We see in the remarks of Jesus that the message of the Lord will be “hidden” and will remain “mysterious” to those who don't really seek to find it. And this is where an open heart, love of the truth, the right attitude and true seeking come to the fore.

 

We pause to observe that the Lord wants us to find it. God is not hiding it from us maliciously or placing an insurmountable object before us. We are assured in 2 Pet 3:9 that “The Lord is not slack concerning His promise as some men count slackness; but is long-suffering to us-ward, not willing that any should perish, but that all should come to repentance” (KJV).

 

Rather, what the Lord wants in His kingdom are those who have this attitude: “I want to hear and understand and obey Your will and not my own.” Man has ever gotten into trouble when neglecting this principle. Eve distorted God's message to them when she apparently added “nor touch it” to God's commandment not to “eat it” (Gen 2 and 3).

 

Moses was not permitted to enter the Promised Land because he “struck” the rock at Meribah instead of “speaking” to it as God had commanded (Num 20:8 ff).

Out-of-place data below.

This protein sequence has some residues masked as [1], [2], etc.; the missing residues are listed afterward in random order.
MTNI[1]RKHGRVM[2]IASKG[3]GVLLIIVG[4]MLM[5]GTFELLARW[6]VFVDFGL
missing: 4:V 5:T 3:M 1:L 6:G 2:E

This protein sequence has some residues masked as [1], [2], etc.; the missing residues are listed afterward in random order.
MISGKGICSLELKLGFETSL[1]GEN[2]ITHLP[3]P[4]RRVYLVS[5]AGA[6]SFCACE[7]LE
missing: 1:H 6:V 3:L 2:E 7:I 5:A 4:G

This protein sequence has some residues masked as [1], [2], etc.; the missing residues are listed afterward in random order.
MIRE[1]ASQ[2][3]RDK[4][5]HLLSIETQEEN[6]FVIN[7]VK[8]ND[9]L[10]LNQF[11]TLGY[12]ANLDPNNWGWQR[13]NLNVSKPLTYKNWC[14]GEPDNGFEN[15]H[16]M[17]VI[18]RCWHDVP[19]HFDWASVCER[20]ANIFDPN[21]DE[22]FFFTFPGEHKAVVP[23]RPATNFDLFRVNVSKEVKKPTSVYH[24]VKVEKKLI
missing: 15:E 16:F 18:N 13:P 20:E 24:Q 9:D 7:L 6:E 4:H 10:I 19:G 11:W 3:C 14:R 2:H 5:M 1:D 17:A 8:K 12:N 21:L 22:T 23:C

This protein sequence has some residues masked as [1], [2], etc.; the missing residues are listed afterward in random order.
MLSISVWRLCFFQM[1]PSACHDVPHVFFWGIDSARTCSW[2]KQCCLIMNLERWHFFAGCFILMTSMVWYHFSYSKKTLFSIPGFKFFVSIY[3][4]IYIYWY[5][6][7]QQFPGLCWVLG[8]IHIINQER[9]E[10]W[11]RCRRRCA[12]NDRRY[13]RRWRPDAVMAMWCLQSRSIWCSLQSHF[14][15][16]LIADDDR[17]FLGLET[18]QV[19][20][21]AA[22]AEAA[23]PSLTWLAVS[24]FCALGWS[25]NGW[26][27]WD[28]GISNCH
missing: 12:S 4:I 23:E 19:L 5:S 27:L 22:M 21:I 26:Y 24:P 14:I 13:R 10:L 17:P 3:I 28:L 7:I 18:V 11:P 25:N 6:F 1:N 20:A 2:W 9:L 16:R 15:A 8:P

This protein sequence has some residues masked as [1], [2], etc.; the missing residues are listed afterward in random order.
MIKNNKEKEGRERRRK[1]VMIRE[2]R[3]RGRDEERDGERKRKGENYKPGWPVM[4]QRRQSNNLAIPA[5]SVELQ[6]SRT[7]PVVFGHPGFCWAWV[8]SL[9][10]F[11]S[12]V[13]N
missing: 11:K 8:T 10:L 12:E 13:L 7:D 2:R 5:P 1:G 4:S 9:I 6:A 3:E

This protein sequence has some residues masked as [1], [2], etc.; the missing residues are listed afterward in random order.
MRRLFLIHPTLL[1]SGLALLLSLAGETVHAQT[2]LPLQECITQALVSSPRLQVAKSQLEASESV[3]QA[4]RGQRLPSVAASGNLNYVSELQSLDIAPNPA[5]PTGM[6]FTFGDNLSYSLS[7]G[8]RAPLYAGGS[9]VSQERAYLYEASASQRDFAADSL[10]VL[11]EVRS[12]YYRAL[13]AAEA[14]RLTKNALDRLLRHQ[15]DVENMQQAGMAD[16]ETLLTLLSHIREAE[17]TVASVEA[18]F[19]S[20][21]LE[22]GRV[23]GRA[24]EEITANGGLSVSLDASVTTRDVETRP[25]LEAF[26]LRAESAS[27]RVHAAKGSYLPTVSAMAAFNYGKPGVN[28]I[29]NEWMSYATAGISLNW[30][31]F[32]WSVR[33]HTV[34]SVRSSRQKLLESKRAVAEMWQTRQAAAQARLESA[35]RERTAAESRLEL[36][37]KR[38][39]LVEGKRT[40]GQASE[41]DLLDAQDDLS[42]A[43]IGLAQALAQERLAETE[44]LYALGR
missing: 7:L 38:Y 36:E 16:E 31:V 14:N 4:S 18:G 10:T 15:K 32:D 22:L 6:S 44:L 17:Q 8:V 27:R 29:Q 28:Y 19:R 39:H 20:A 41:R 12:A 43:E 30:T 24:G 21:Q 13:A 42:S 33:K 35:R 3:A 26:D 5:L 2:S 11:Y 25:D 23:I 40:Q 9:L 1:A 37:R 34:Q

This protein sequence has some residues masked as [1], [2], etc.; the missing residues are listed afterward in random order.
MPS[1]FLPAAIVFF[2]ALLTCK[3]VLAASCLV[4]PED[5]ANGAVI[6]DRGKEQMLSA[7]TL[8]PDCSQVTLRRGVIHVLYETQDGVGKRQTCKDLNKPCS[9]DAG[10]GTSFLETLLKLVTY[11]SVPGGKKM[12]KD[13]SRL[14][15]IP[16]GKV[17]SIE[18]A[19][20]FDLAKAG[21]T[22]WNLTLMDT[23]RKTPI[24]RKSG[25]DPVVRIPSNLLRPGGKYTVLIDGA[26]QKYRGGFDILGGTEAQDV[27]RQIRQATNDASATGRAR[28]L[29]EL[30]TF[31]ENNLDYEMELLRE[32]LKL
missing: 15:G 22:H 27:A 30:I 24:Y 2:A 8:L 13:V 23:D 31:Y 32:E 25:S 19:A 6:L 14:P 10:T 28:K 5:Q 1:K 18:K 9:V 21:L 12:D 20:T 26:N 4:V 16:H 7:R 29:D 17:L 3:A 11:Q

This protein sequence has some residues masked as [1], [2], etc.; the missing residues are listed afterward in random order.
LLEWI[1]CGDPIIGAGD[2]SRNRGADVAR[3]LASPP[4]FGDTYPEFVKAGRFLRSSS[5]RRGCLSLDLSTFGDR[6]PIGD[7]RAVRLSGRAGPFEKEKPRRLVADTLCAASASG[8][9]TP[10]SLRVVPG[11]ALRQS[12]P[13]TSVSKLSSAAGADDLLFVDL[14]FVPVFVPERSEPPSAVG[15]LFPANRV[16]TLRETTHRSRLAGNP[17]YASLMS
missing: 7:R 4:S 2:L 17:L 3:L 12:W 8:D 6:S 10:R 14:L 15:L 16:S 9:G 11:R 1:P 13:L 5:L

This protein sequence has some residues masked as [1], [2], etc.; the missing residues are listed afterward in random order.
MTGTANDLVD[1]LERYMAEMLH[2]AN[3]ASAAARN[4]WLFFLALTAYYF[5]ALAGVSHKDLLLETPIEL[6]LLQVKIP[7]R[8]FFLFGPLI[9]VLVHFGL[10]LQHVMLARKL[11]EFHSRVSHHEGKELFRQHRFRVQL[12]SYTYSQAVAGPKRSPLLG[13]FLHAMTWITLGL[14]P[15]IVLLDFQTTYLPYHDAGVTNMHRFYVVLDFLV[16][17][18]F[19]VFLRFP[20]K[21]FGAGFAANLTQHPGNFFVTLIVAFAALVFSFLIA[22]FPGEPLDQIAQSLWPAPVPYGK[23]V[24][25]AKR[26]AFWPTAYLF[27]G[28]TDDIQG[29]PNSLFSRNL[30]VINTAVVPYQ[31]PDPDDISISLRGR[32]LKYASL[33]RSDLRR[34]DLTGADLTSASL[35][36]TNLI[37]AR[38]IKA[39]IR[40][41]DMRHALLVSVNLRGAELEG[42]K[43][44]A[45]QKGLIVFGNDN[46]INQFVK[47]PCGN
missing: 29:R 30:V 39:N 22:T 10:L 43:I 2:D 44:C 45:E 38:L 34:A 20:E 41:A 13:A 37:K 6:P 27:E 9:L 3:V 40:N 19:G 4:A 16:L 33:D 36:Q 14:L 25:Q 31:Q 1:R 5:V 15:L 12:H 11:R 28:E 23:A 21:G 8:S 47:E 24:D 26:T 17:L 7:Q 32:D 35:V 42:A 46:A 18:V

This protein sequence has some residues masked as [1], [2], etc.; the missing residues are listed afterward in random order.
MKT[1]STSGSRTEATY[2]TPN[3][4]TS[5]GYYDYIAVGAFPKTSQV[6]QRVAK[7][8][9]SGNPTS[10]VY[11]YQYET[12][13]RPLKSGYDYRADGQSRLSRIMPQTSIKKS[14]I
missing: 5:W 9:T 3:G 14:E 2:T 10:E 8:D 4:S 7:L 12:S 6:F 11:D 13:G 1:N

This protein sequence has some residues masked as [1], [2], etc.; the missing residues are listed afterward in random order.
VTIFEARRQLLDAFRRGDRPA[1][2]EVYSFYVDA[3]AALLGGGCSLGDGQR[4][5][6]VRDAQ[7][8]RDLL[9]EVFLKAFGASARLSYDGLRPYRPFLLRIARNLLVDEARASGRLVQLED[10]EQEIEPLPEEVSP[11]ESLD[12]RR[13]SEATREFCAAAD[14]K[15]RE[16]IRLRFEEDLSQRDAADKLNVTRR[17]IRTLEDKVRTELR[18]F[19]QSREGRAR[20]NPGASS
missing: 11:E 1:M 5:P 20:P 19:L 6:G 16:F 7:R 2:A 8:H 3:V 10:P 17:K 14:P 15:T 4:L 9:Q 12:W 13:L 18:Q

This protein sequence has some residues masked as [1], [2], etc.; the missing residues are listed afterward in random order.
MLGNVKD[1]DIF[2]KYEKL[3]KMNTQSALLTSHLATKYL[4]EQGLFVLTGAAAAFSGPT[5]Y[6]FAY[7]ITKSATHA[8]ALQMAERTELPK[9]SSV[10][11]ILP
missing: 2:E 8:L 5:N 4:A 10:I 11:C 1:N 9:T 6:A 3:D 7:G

Nadab and Abihu, the sons of Aaron, offered “strange fire” in worship and perished in the fire they had made because they did not properly hear or understand God's commandment to the contrary (Lev 10:1,2).

 

As to how we can hear and not hear and see without seeing, we refer to the somewhat humorous story of Baalam and his donkey (Num 22). God had told Baalam in verse 20, “only the word which I speak to you shall you do.” God became angry when Baalam went with the leaders of Moab, and He sent the “angel of the Lord” to obstruct the way. The donkey could see the “angel” and turned away, but Baalam didn't see Him. After three such rebellious episodes, Baalam got mad with the donkey and struck him, resulting in a humorous dialogue between them. Then the Lord opened the eyes of Baalam and he saw the angel of the Lord (verse 31). The angel was there the whole time and could be seen by the non-discriminating eyes of the donkey, but not by Baalam's cloudy vision brought on by his disobedience.